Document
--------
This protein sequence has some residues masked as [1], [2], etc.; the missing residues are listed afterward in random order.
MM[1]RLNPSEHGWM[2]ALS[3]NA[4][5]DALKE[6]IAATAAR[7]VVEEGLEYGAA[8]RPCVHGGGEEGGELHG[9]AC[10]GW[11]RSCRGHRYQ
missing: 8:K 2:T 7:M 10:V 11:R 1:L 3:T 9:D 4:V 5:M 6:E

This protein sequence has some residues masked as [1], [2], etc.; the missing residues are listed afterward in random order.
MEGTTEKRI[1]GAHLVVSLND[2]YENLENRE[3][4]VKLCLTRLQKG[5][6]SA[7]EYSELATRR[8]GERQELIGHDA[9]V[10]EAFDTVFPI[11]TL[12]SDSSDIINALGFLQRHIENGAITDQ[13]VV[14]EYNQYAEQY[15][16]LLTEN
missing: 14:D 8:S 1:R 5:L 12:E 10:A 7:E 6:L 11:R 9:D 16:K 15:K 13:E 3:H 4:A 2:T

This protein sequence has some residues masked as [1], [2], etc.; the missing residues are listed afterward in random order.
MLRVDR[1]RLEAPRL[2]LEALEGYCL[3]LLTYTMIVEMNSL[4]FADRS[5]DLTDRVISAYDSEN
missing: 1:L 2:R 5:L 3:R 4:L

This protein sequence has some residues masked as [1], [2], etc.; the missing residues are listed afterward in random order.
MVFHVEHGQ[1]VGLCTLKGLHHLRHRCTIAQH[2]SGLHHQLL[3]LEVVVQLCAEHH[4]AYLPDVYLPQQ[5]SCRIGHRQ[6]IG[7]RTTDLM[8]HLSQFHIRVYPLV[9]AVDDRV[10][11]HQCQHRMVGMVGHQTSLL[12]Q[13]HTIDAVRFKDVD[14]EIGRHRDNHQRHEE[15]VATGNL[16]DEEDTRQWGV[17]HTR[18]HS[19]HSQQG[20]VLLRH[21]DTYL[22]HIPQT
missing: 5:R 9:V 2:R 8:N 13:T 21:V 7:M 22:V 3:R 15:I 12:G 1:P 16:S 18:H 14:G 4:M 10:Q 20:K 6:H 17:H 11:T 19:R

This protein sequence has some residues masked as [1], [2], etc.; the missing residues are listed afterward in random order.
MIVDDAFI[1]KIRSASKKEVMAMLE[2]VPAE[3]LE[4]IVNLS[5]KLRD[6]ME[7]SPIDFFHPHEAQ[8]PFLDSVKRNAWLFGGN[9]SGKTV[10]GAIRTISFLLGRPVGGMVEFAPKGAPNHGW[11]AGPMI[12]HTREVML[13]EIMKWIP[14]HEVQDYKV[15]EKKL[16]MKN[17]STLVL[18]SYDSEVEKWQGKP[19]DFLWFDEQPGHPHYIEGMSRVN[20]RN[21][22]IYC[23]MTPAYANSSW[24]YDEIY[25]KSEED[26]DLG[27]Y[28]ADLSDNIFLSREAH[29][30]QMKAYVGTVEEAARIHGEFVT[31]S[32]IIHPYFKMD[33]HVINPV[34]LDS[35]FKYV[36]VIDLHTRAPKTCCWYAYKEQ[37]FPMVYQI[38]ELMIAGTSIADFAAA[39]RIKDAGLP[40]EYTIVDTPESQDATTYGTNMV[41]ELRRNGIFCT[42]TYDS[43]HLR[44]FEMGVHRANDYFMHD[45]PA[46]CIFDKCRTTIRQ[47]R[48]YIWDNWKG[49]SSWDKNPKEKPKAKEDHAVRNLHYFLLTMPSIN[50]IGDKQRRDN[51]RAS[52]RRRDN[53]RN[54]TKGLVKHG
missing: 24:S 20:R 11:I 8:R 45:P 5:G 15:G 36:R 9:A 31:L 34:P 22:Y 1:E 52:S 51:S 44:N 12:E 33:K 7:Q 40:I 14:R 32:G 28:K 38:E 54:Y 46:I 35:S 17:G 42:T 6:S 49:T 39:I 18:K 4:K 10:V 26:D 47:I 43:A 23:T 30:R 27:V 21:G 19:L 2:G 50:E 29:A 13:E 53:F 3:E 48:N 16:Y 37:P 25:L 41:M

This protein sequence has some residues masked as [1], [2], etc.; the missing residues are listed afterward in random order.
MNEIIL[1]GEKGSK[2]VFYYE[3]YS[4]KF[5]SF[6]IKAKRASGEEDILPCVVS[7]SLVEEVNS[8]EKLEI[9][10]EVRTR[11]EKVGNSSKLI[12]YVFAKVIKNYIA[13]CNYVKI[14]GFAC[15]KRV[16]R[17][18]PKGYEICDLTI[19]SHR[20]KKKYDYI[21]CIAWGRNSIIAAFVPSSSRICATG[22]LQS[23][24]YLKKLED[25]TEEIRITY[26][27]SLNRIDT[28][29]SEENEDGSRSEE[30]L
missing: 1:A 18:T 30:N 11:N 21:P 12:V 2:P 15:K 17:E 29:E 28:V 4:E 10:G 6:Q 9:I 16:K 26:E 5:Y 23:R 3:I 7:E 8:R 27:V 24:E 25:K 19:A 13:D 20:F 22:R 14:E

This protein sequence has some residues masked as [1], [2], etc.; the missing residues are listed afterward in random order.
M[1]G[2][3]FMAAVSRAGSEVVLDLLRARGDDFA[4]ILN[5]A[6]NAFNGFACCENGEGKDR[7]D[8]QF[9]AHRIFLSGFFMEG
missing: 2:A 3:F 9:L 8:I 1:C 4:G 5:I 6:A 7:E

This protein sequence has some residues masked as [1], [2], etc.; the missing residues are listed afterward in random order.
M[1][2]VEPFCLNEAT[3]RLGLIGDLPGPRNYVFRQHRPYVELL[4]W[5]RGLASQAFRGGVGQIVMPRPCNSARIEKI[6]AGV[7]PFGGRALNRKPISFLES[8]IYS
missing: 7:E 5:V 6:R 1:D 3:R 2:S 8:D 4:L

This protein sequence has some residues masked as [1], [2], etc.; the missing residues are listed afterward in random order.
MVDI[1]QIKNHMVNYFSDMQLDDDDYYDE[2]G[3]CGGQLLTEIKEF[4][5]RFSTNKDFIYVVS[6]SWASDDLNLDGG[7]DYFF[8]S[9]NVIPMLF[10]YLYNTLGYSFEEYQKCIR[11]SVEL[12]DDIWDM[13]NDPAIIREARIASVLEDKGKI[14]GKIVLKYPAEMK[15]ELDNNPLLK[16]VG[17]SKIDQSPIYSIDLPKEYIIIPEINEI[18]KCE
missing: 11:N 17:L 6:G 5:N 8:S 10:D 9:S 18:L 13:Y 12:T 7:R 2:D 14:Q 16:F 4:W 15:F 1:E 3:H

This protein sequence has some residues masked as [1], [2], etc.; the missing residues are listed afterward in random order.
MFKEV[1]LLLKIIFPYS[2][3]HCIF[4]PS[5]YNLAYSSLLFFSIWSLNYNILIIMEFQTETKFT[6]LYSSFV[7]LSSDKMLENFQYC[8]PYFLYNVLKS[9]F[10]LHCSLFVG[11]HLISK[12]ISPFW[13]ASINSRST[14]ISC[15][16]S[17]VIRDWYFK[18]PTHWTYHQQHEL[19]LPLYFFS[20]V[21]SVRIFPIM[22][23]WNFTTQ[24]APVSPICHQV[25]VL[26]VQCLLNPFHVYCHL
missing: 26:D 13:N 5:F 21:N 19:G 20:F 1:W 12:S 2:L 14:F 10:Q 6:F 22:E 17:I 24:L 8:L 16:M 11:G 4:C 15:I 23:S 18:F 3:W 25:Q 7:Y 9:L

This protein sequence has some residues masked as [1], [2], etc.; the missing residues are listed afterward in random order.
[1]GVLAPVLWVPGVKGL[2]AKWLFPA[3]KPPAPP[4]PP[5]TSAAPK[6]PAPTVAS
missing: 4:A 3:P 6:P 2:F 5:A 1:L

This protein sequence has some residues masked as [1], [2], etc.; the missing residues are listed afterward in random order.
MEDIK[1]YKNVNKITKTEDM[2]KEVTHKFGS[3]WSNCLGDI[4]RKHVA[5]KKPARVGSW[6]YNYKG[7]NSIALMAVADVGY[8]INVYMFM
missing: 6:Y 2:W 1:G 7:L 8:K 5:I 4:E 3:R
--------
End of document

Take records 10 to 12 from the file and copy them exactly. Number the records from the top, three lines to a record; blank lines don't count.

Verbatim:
This protein sequence has some residues masked as [1], [2], etc.; the missing residues are listed afterward in random order.
MFKEV[1]LLLKIIFPYS[2][3]HCIF[4]PS[5]YNLAYSSLLFFSIWSLNYNILIIMEFQTETKFT[6]LYSSFV[7]LSSDKMLENFQYC[8]PYFLYNVLKS[9]F[10]LHCSLFVG[11]HLISK[12]ISPFW[13]ASINSRST[14]ISC[15][16]S[17]VIRDWYFK[18]PTHWTYHQQHEL[19]LPLYFFS[20]V[21]SVRIFPIM[22][23]WNFTTQ[24]APVSPICHQV[25]VL[26]VQCLLNPFHVYCHL
missing: 26:D 13:N 5:F 21:N 19:G 20:F 1:W 12:S 2:L 14:F 10:Q 6:F 22:E 17:I 24:L 8:L 16:M 11:G 4:C 15:I 23:S 18:F 3:W 25:Q 7:Y 9:L

This protein sequence has some residues masked as [1], [2], etc.; the missing residues are listed afterward in random order.
[1]GVLAPVLWVPGVKGL[2]AKWLFPA[3]KPPAPP[4]PP[5]TSAAPK[6]PAPTVAS
missing: 4:A 3:P 6:P 2:F 5:A 1:L

This protein sequence has some residues masked as [1], [2], etc.; the missing residues are listed afterward in random order.
MEDIK[1]YKNVNKITKTEDM[2]KEVTHKFGS[3]WSNCLGDI[4]RKHVA[5]KKPARVGSW[6]YNYKG[7]NSIALMAVADVGY[8]INVYMFM
missing: 6:Y 2:W 1:G 7:L 8:K 5:I 4:E 3:R